Those who register as asylum seekers and receive refugee status face a bleak situation. They lose all support and have to earn a living. Most refugees living in urban settings are unable to find work to support their families, as Greece continues to struggle economically in the aftermath of the 2015 financial crisis. The Greek government has been cutting back housing and financial support for refugees since 2019, which means thousands of people are facing destitution and homelessness. I have seen entire families begging on the streets of Athens.


High unemployment rates have taken a toll on the local population as well. A robust integration program is needed to ensure that local residents as well as asylum seekers benefit from assistance. Even when the presentations made by the government representatives emphasized integration of refugees, my observations as well as discussions with people from refugee backgrounds made me think that what is happening is cultural assimilation. Refugees, especially those from Muslim backgrounds, are not able to assert their identity in terms of food, drinks, clothes etc. due to the fear that they will not be accepted by mainstream society.

This is not a humanitarian crisis, but a political one. The European Union adopted border restrictions that have prevented people seeking sanctuary from entering Europe. The EU’s policies  mean that Greece, along with Italy, are being asked to shoulder much of the responsibility for the lives of those who have reached Europe. The European Union is giving money to these countries, but they need to do more by accepting refugees.

The refugees from Ukraine were given temporary protection immediately by various European countries. This demonstrates that it is possible to address an issue if there is a political will to do so. Why were Ukrainian refugees treated differently than people from Syria, Afghanistan or Iraq? All were fleeing from dangerous situations. The media reporting of the Ukrainian crisis clearly showed biases towards “white Europeans.” Roma people from Ukraine faced discrimination in various countries while seeking asylum. Every human life is equally valuable. Europe should be more consistent in protecting human rights.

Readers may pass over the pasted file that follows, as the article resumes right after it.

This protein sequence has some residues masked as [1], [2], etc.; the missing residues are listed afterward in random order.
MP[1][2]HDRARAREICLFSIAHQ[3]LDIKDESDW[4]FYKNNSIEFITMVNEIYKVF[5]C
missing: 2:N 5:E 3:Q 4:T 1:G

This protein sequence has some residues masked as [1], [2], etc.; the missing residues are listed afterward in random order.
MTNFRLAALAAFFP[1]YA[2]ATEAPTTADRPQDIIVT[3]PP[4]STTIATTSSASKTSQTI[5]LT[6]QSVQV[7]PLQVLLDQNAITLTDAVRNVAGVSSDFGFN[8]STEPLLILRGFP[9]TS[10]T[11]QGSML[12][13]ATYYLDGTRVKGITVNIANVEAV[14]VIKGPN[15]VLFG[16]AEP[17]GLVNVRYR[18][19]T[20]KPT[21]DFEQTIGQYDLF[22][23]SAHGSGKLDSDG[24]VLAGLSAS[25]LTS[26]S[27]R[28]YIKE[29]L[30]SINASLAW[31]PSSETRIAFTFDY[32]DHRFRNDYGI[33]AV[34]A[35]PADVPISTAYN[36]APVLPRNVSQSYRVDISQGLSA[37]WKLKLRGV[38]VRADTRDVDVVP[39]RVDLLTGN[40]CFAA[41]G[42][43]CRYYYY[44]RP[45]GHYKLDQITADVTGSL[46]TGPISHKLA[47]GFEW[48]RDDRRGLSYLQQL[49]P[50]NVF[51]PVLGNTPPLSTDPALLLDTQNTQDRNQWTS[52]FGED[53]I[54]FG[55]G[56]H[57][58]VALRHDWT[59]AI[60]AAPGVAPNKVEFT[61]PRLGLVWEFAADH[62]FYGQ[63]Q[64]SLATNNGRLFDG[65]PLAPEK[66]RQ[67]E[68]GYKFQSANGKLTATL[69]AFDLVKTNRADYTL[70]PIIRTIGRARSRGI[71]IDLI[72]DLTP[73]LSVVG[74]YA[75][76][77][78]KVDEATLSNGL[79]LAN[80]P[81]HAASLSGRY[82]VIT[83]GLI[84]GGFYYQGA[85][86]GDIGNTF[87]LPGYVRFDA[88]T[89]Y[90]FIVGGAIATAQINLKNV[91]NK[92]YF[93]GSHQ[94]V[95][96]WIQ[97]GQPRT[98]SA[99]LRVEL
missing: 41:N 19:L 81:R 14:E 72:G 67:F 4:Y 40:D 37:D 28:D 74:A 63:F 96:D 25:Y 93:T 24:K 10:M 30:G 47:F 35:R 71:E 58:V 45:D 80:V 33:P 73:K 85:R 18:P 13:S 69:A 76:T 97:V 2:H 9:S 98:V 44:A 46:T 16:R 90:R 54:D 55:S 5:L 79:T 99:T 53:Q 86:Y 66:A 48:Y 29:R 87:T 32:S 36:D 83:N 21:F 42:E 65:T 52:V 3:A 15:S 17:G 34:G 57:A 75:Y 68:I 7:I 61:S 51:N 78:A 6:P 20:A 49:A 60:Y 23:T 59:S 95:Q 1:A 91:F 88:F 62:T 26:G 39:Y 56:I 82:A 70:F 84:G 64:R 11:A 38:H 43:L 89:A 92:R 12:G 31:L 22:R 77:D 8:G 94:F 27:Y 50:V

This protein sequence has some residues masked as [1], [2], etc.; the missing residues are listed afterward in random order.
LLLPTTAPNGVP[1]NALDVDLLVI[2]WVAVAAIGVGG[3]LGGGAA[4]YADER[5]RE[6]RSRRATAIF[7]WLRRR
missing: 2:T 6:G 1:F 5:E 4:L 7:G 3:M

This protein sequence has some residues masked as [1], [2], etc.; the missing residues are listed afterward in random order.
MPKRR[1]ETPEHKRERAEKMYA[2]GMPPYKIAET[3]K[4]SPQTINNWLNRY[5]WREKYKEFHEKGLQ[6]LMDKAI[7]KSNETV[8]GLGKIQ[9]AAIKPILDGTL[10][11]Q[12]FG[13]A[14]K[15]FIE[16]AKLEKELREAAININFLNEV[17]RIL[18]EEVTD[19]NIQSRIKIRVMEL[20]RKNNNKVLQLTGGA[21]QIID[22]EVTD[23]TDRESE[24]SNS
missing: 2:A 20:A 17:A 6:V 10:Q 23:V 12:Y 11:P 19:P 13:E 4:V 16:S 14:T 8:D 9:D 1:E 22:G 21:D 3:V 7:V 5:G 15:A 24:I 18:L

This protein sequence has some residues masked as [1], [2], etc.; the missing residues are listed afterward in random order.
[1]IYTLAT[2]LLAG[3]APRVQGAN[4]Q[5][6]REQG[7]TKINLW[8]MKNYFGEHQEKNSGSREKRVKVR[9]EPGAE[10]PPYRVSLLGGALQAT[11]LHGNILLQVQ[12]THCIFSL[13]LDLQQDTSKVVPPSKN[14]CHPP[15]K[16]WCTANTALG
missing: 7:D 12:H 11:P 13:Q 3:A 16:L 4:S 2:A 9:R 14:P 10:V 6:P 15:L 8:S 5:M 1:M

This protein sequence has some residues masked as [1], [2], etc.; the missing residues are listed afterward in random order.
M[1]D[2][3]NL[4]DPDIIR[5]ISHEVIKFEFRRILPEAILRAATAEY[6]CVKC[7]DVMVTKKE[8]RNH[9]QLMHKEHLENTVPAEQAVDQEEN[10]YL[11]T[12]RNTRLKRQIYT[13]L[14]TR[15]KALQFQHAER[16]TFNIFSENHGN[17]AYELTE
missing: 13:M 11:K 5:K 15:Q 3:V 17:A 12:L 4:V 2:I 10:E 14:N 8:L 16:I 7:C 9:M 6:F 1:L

During various discussions, it was apparent that it is due to Islamophobia that asylum seekers from Middle Eastern countries face discrimination in Greece. Greeks have memories of the Ottoman empire for almost three hundred years, which is deep rooted in their collective psyche. Many still equate Muslims with Ottomans/Turks, and they do not like the Muslims or are “afraid” of them! What bothered me was that this narrative is so normalized as if it is “justified.” One academic said, “Greek people need more time before they can accept Muslims.” This type of attitude is quite alarming, as xenophobia and Islamophobia may increase with time if those are not addressed in a proactive way through policy, legislation, public awareness, etc.

Migration is as old as human history. However, some passport holders travel more freely than others in the present world.  It is worth remembering that more than 75% of all refugees and asylum seekers live in neighboring countries in the Global South. Do Western people realize this? Climate crises, conflicts etc. will make many people flee their own countries. There has to be a process to support them. With declining fertility rates, Europe will need more migrant workers. People try to reach Europe illegally, as going there legally is almost impossible for most people. Having regular migration may be beneficial for all concerned.

The rise of right-wing politics in Europe is a matter of grave concern. The process of “othering” that they do regarding refugees and asylum seekers is dangerous. Is Europe trying to send a very strong signal to the asylum seekers (especially those from Muslim backgrounds) that they should not try to reach Europe? Will Europe continue to practice selective humanitarianism?

The writer is grateful to ClassACT HR73 for funding her participation in the Intensive Summer Course on Migration and Refugee Studies.

**It should be noted that Laila’s opinions do not necessarily reflect those of ClassACT HR73.

ClassACT HR ‘73